Not only can your smartphone be hacked, it can be done very easily without your knowledge.
"At the end of the day, everything is hackable. What I am surprised about is that people sometimes forget that it's so easy to hack into these devices," said Adi Sharabani, the co-founder of mobile security company Skycure, who used to work for Israeli Intelligence.
Even if a malicious attacker cannot get into your phone, they can try to get the sensitive data stored inside, including contacts, places visited and e-mails.
"It's important to realize that the services your smartphone relies on are much more attractive target to attackers. So for example, the photo leak that happened from iCloud where a bunch of celebrities had their photos posted all over the Internet is the perfect example," said Alex McGeorge, the head of threat intelligence at cybersecurity company Immunity, Inc.
Often, the hack or data breach occurs without the consumer's knowledge, according to Sharabani.
And it's not just consumers that criminals target. With the rise of smartphones and tablets in the workplace, hackers attempt to attack enterprises through vulnerabilities in mobile devices.
Both Sharabani and McGeorge perform attack simulations for clients and find that these hacking demonstrations usually go undetected.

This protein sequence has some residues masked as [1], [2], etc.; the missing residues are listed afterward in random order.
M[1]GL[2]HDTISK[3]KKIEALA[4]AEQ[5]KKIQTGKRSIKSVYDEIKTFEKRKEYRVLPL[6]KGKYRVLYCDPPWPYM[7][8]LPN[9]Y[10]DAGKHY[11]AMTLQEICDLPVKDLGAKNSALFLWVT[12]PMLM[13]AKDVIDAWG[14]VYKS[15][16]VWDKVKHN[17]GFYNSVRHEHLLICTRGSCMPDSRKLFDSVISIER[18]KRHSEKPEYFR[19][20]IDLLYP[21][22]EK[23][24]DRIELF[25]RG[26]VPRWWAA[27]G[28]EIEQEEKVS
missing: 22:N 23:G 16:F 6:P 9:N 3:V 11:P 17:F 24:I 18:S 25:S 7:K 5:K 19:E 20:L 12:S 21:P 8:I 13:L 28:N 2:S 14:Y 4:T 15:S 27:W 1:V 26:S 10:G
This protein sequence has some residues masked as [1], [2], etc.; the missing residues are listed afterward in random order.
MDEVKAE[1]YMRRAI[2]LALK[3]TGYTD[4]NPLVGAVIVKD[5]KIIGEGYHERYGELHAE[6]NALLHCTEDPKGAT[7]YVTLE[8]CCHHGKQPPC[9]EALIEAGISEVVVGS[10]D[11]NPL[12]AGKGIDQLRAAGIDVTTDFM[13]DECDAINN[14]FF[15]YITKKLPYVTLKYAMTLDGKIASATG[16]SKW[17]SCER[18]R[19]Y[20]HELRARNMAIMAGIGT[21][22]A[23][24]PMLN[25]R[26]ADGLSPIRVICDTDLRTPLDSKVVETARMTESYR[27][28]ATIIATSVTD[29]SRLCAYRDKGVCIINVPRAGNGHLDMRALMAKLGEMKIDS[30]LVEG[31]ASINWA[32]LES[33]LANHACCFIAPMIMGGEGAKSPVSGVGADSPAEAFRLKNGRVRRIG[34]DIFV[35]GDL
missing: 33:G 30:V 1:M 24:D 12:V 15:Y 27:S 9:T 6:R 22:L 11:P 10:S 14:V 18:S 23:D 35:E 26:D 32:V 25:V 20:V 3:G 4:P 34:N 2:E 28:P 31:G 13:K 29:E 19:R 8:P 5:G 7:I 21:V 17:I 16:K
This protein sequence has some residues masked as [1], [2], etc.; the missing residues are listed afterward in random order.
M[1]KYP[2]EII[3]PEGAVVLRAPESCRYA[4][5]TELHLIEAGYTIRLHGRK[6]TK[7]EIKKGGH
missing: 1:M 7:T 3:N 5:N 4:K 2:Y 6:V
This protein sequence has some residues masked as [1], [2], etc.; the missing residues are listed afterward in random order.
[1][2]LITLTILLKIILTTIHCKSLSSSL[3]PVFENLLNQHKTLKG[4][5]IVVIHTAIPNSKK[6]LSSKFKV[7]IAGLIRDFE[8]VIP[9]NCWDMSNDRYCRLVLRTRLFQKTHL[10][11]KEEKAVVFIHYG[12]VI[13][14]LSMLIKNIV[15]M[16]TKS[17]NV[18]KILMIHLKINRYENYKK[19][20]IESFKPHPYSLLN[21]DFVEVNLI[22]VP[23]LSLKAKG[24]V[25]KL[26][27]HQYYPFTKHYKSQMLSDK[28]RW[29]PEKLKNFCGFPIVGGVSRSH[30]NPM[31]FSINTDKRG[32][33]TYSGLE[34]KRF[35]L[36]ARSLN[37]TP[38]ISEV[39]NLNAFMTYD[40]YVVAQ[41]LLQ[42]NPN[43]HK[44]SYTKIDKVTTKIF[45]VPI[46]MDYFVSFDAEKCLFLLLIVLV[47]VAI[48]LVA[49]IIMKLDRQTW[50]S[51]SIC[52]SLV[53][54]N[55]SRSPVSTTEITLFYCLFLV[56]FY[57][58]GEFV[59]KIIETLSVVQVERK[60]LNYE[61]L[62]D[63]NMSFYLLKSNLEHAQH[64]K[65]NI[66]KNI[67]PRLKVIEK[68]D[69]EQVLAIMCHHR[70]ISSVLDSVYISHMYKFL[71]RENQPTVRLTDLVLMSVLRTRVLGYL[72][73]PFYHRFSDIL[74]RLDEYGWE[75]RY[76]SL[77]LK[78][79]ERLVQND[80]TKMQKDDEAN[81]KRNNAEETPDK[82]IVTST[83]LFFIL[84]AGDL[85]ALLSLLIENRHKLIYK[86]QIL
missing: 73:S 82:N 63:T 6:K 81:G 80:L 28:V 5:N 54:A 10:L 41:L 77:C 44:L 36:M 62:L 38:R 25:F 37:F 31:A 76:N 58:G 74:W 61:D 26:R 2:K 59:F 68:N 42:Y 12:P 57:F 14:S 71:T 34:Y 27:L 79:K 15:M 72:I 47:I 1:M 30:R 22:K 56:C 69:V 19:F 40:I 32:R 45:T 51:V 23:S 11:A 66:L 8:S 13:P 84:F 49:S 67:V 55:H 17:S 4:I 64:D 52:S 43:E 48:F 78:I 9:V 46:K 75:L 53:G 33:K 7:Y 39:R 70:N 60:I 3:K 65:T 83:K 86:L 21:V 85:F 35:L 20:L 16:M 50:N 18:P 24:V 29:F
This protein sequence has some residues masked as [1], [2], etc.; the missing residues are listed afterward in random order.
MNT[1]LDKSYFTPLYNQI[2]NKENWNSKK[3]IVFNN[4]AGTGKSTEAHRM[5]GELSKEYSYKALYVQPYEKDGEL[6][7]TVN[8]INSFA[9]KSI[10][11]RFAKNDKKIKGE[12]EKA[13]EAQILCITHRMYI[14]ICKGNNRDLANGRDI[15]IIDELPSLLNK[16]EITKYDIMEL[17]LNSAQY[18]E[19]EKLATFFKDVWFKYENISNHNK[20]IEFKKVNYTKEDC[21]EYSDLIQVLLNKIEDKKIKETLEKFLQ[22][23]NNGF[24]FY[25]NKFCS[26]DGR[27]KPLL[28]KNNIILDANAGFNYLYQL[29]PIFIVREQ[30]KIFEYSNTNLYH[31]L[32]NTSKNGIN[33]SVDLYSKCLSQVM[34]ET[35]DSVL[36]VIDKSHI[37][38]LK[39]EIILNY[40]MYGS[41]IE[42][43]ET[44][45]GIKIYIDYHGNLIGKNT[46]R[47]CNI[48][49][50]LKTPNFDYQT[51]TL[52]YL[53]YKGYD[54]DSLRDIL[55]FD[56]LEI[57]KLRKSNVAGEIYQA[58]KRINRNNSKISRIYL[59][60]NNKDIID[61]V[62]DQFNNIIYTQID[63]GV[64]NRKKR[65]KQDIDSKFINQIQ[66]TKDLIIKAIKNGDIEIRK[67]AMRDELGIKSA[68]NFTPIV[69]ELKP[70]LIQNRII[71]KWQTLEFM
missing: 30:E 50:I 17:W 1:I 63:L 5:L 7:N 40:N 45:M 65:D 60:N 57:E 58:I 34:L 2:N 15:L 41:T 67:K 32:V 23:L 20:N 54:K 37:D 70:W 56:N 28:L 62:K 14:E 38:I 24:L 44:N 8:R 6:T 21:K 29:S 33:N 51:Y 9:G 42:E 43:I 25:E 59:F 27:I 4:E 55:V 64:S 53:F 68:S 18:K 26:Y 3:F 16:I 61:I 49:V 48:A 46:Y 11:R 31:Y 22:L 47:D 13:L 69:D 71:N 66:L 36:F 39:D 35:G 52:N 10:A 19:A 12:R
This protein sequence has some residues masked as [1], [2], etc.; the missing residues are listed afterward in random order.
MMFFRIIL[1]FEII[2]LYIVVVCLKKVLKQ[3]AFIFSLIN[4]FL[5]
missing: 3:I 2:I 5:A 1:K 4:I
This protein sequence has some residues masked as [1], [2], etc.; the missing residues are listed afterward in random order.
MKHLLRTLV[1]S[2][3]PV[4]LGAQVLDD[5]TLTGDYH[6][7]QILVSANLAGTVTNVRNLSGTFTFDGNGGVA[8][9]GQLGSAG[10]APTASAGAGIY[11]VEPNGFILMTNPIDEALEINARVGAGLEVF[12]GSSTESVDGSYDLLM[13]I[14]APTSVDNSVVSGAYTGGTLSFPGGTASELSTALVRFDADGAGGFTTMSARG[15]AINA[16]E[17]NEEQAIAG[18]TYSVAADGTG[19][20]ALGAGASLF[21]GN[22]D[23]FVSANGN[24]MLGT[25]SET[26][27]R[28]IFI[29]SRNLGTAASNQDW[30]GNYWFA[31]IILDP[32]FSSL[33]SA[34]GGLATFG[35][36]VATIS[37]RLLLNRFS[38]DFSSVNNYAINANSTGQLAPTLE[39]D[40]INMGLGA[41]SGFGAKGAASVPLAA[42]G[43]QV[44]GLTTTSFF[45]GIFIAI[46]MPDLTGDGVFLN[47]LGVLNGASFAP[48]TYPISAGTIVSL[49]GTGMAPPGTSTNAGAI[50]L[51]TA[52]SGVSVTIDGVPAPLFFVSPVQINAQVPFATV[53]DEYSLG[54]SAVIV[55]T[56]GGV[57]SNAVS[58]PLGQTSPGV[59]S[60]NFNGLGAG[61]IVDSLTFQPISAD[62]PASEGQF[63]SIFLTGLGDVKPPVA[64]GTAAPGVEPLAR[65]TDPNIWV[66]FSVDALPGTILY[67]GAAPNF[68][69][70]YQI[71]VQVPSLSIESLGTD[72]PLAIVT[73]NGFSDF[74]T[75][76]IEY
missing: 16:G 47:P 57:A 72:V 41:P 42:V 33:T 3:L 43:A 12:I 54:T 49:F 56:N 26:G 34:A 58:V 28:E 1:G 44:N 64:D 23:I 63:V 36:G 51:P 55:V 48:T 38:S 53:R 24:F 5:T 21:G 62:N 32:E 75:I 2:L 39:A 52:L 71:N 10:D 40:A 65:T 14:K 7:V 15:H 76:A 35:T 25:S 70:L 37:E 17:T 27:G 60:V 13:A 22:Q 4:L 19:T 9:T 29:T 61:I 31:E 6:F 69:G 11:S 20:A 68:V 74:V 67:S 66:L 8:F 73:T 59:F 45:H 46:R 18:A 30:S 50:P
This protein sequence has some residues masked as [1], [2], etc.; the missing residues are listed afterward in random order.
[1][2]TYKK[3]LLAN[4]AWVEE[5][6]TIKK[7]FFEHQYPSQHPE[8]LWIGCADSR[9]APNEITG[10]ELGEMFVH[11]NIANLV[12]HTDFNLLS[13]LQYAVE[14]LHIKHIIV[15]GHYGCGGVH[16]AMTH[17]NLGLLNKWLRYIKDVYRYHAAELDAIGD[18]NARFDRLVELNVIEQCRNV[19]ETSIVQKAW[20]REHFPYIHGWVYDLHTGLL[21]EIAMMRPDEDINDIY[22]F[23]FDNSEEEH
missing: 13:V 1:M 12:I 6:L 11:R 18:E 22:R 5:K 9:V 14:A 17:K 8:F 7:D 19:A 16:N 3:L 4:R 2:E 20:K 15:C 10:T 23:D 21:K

"It's usually very rare that a breach that originated through a mobile device or is just contained to a mobile device is likely to be detected by a corporation's incident response team," McGeorge said.
And Sharibani agrees. He says he's still waiting for someone to call him and say that their IT department identified the attack demonstration.
"No one knows," he said. "And the fact that organizations do not know how many of their mobile devices encountered an attack in the last month is a problem."
But there is a silver lining, according to the wireless industry.
"The U.S. has one of the lowest malware infection rate in the world thanks to the entire wireless ecosystem working together and individually to vigilantly protect consumers," said John Marinho, vice president of technology & cybersecurity at CTIA, the wireless association. CTIA is an industry group which represents both phone carriers and manufacturers.
Here are the three ways a smartphone is most likely to be breached.